Not really.

Me: sold at bubble peak for a $300k tax free profit. Then used profit to buy property overseas in a country that has its currency smashing the dollar since then.

Meanwhile, I've been renting a luxury oceanfront condo for $950 (1/5 of buying cost), while the second-home owners subsidize my 24 hrs-on central A/C, pool, jacuzzi, full gym, sauna, tennis courts, basic cable, valet, concierge, etc. So I practically live in a building that's 1/2 empty for most of the year. It's also nice to live 5 min from work during the high gas prices period. My gas bill for the month = $60. On weekends, I enjoy the beach right in front of me.

The huge savings I've been getting by renting were invested into foreign currency and utilities, emerging markets, commodities, etc, for a nice return since 2005. Thanks for the advice, Schiff and Jim Rogers.

When the market hits bottom, I'll pick a few properties, for pennies on the dollar, from f*cked homedebtors who are leveraged up the wazoo. And when the Euro goes into the toilet, we'll take a nice vacation in Europe. After all, airlines and hotels will be begging for business from anyone with discretionary money left.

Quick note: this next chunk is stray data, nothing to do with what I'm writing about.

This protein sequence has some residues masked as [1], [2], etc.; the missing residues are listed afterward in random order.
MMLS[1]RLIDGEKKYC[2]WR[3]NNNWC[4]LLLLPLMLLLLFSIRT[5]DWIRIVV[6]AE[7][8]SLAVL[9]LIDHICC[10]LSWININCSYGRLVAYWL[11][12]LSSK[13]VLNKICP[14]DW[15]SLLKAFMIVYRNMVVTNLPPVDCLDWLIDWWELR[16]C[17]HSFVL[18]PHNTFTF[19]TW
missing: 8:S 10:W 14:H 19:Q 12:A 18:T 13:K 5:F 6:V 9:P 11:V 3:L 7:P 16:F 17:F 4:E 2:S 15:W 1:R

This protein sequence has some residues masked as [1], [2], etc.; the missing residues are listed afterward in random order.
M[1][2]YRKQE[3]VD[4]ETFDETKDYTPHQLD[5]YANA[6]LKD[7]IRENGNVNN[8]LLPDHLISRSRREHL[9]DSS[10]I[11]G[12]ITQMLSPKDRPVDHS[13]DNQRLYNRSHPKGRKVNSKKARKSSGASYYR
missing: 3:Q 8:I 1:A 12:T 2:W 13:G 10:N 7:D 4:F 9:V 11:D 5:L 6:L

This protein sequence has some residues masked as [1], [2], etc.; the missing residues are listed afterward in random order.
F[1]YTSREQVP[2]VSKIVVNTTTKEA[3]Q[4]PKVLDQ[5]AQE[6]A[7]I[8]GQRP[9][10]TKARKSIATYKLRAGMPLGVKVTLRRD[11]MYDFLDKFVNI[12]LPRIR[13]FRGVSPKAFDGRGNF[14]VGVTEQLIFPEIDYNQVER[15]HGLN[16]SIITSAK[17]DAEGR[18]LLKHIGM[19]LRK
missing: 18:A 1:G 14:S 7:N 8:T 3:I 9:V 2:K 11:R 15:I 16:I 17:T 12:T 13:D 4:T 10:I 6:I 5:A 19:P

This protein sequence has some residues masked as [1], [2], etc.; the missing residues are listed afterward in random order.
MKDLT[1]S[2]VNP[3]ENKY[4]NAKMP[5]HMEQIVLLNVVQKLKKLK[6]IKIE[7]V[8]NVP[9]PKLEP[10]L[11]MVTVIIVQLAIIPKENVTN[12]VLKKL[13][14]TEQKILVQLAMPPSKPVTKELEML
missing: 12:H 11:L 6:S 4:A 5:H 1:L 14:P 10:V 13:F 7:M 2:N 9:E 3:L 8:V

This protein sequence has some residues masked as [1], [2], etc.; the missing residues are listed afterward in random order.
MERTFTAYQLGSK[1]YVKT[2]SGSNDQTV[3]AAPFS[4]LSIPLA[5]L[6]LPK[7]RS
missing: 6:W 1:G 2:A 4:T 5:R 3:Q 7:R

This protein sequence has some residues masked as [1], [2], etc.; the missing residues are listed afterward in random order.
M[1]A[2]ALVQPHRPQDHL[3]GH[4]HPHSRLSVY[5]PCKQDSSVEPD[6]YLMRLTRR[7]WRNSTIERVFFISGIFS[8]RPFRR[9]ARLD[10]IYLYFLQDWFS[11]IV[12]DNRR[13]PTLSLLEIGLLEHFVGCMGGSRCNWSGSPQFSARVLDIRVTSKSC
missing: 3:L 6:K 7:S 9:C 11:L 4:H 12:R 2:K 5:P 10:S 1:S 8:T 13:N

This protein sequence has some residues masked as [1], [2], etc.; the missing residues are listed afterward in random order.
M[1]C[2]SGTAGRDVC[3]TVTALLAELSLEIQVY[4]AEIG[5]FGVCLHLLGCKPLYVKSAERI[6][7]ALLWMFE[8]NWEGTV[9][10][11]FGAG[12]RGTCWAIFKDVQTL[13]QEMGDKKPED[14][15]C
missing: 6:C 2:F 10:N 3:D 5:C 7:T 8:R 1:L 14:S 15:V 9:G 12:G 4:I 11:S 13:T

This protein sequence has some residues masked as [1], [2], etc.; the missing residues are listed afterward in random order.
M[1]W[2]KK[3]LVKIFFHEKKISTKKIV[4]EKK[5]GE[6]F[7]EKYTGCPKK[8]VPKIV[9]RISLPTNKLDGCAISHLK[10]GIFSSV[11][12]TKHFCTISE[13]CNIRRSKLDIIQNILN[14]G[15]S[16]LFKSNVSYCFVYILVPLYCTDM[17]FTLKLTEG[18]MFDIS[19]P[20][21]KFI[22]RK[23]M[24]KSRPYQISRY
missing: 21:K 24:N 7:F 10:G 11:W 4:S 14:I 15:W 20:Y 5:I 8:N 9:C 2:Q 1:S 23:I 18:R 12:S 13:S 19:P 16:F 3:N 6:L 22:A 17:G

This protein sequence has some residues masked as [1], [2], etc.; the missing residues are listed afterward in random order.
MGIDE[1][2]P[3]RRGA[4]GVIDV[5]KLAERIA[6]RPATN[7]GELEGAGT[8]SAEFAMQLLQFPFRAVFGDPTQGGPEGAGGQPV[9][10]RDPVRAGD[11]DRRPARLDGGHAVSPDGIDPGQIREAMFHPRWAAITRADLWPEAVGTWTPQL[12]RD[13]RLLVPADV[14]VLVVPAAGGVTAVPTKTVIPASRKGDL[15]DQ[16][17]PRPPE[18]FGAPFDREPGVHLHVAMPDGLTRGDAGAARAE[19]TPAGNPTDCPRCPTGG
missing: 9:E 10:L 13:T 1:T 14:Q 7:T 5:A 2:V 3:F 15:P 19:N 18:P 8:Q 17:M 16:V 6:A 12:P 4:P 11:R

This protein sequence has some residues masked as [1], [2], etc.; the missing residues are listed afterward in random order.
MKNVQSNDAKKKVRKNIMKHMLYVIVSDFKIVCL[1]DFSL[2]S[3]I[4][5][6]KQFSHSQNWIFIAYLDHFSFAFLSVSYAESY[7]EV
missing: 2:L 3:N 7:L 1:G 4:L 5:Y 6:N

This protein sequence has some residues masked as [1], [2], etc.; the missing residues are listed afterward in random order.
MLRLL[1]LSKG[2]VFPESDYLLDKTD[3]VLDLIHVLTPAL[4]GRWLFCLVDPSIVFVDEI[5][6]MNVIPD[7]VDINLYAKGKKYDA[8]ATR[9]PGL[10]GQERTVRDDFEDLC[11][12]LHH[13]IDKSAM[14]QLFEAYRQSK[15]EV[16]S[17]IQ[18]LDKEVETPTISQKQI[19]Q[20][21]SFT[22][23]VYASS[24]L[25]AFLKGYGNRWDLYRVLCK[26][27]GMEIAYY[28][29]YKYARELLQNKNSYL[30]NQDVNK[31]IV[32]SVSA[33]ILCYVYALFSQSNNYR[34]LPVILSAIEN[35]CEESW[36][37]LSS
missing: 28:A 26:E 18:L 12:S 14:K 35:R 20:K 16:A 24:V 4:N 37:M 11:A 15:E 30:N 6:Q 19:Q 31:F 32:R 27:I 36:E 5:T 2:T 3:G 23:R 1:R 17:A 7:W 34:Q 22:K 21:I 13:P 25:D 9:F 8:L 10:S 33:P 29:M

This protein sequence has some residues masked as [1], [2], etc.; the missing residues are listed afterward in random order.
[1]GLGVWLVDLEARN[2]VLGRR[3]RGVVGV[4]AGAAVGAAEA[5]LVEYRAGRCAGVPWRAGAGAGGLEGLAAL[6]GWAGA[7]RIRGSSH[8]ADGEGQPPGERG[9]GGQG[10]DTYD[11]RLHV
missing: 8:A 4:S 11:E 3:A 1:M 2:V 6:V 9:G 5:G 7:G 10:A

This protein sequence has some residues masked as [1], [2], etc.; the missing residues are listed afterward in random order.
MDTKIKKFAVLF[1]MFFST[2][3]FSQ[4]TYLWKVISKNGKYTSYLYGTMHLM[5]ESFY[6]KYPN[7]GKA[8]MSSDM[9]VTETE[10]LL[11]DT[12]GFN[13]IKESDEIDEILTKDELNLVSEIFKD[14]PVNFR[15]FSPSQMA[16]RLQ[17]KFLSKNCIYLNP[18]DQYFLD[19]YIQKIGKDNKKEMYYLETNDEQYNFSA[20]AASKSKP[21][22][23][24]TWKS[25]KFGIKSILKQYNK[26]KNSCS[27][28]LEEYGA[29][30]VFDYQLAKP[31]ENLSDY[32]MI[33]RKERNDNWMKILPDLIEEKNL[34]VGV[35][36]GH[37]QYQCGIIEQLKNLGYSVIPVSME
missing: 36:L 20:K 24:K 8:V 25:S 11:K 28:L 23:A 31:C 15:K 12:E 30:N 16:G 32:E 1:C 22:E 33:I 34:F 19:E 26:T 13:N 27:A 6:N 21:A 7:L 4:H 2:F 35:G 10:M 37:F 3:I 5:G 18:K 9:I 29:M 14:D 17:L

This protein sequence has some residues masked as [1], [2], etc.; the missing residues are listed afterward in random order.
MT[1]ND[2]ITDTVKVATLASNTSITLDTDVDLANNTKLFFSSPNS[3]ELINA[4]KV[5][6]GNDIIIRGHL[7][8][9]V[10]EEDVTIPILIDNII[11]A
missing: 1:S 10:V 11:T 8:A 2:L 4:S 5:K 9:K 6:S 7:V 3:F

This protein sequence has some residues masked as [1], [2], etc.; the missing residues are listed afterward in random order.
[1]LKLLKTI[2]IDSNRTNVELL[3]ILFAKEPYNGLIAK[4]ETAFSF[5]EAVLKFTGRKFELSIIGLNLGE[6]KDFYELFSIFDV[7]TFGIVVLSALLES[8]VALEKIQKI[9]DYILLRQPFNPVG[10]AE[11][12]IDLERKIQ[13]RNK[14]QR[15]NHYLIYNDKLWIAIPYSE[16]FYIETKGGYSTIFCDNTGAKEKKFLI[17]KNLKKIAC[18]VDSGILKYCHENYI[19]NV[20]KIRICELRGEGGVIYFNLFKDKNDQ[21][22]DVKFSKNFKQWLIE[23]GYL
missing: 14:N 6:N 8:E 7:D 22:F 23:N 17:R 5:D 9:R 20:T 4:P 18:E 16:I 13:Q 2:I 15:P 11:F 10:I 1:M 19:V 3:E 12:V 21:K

I don't know why people complain so much about down cycles. I love to beat the system and fleece the wannabes.

Anonymous said...

Trying to make the case that housing is the ultimate evil, and all homeowners are fliptards or over extended is a dumb generalization and just shows you are the "sheeple" that I see so many making fun of here.

Just deny the strong evidence that homedebtors are screwed. You homedebtors are holding a cancer that's eating your Net Worth and financial security. Here's why:

http://tinyurl.com/444qj

Enjoy your retirement in poverty.

Anonymous said...

I am in the Middle Tennessee area where our market doesn't even resemble the National Market and the National Trends aren't holding water here. The only similarity is "Yes" the market is slower here and prices continue to fall, but we are still much, much better than the rest of the nation